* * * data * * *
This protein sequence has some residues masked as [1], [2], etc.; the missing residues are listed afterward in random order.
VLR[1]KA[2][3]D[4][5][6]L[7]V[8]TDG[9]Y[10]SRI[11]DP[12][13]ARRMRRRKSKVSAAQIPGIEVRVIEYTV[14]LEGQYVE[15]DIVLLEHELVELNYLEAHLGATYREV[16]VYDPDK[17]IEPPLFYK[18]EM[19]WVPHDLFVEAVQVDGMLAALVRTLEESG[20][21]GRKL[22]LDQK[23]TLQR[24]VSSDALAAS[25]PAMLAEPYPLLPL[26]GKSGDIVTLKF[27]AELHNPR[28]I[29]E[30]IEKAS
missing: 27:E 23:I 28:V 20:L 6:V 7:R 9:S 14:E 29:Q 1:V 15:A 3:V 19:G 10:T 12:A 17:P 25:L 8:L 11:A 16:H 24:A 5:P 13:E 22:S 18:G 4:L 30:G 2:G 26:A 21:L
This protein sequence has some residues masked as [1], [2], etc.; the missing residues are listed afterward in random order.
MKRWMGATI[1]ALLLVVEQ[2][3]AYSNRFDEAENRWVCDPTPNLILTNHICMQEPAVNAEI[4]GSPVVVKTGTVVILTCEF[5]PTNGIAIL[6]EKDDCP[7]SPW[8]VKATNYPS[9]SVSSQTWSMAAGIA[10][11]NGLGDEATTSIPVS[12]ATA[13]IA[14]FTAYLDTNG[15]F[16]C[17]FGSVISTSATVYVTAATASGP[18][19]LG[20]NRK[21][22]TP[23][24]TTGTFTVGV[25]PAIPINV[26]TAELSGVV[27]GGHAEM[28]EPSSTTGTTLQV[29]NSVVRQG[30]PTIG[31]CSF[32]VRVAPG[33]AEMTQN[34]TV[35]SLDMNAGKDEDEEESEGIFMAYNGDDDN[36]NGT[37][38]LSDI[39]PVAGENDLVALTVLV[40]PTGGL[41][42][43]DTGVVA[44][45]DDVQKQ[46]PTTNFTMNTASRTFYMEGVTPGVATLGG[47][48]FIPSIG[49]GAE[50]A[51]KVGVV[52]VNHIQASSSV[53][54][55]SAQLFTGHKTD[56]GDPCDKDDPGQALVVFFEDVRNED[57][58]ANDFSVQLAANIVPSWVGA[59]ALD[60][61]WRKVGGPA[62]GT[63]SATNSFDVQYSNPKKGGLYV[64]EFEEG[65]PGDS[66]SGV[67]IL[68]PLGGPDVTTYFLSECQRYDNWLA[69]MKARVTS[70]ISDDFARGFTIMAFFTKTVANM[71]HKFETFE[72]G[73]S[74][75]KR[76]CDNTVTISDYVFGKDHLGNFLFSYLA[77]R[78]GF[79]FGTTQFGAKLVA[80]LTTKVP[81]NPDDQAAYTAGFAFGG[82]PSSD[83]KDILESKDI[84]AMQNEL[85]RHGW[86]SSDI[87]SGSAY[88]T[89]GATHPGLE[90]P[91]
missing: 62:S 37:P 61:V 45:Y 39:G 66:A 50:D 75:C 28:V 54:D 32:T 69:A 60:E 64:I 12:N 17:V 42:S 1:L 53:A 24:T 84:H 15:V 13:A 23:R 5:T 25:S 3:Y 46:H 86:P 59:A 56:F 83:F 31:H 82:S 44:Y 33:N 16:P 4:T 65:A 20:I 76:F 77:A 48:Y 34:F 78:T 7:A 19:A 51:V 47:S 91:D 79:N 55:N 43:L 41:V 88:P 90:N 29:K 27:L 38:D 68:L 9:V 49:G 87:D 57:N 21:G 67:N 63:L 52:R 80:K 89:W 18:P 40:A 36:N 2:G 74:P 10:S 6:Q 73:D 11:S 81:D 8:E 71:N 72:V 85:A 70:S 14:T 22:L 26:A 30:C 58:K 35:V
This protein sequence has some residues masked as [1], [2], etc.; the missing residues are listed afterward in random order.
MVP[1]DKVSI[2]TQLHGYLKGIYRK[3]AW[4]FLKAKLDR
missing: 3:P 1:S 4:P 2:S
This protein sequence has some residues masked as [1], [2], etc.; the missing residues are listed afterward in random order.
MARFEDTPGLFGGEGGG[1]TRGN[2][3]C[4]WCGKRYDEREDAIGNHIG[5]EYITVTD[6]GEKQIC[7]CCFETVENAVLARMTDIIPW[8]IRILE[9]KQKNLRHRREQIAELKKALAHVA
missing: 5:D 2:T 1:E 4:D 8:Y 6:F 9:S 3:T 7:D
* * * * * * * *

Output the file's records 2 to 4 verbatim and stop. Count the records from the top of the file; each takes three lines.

This protein sequence has some residues masked as [1], [2], etc.; the missing residues are listed afterward in random order.
MKRWMGATI[1]ALLLVVEQ[2][3]AYSNRFDEAENRWVCDPTPNLILTNHICMQEPAVNAEI[4]GSPVVVKTGTVVILTCEF[5]PTNGIAIL[6]EKDDCP[7]SPW[8]VKATNYPS[9]SVSSQTWSMAAGIA[10][11]NGLGDEATTSIPVS[12]ATA[13]IA[14]FTAYLDTNG[15]F[16]C[17]FGSVISTSATVYVTAATASGP[18][19]LG[20]NRK[21][22]TP[23][24]TTGTFTVGV[25]PAIPINV[26]TAELSGVV[27]GGHAEM[28]EPSSTTGTTLQV[29]NSVVRQG[30]PTIG[31]CSF[32]VRVAPG[33]AEMTQN[34]TV[35]SLDMNAGKDEDEEESEGIFMAYNGDDDN[36]NGT[37][38]LSDI[39]PVAGENDLVALTVLV[40]PTGGL[41][42][43]DTGVVA[44][45]DDVQKQ[46]PTTNFTMNTASRTFYMEGVTPGVATLGG[47][48]FIPSIG[49]GAE[50]A[51]KVGVV[52]VNHIQASSSV[53][54][55]SAQLFTGHKTD[56]GDPCDKDDPGQALVVFFEDVRNED[57][58]ANDFSVQLAANIVPSWVGA[59]ALD[60][61]WRKVGGPA[62]GT[63]SATNSFDVQYSNPKKGGLYV[64]EFEEG[65]PGDS[66]SGV[67]IL[68]PLGGPDVTTYFLSECQRYDNWLA[69]MKARVTS[70]ISDDFARGFTIMAFFTKTVANM[71]HKFETFE[72]G[73]S[74][75]KR[76]CDNTVTISDYVFGKDHLGNFLFSYLA[77]R[78]GF[79]FGTTQFGAKLVA[80]LTTKVP[81]NPDDQAAYTAGFAFGG[82]PSSD[83]KDILESKDI[84]AMQNEL[85]RHGW[86]SSDI[87]SGSAY[88]T[89]GATHPGLE[90]P[91]
missing: 62:S 37:P 61:V 45:Y 39:G 66:A 50:D 75:C 28:V 54:D 32:T 69:A 60:E 64:I 12:N 17:V 42:S 1:L 53:A 24:T 84:H 15:V 13:A 23:R 5:T 25:S 3:Y 46:H 86:P 59:A 56:F 83:F 31:H 82:S 44:Y 33:N 16:P 4:T 65:A 20:I 76:F 77:A 48:Y 34:F 78:T 7:A 19:A 51:V 47:S 91:D 79:N 55:N 43:L 41:V 88:P 90:N 29:K 27:L 38:D 68:L 9:V 49:G 87:D 57:N 21:G 67:N 63:L 52:R 80:K 89:W 18:P 40:A 36:N 2:G 74:P 10:S 6:Q 73:D 11:S 81:D 8:E 71:N 72:V 85:A 70:S 14:T 22:L 26:A 30:C 58:K 35:V
This protein sequence has some residues masked as [1], [2], etc.; the missing residues are listed afterward in random order.
MVP[1]DKVSI[2]TQLHGYLKGIYRK[3]AW[4]FLKAKLDR
missing: 3:P 1:S 4:P 2:S
This protein sequence has some residues masked as [1], [2], etc.; the missing residues are listed afterward in random order.
MARFEDTPGLFGGEGGG[1]TRGN[2][3]C[4]WCGKRYDEREDAIGNHIG[5]EYITVTD[6]GEKQIC[7]CCFETVENAVLARMTDIIPW[8]IRILE[9]KQKNLRHRREQIAELKKALAHVA
missing: 5:D 2:T 1:E 4:D 8:Y 6:F 9:S 3:T 7:D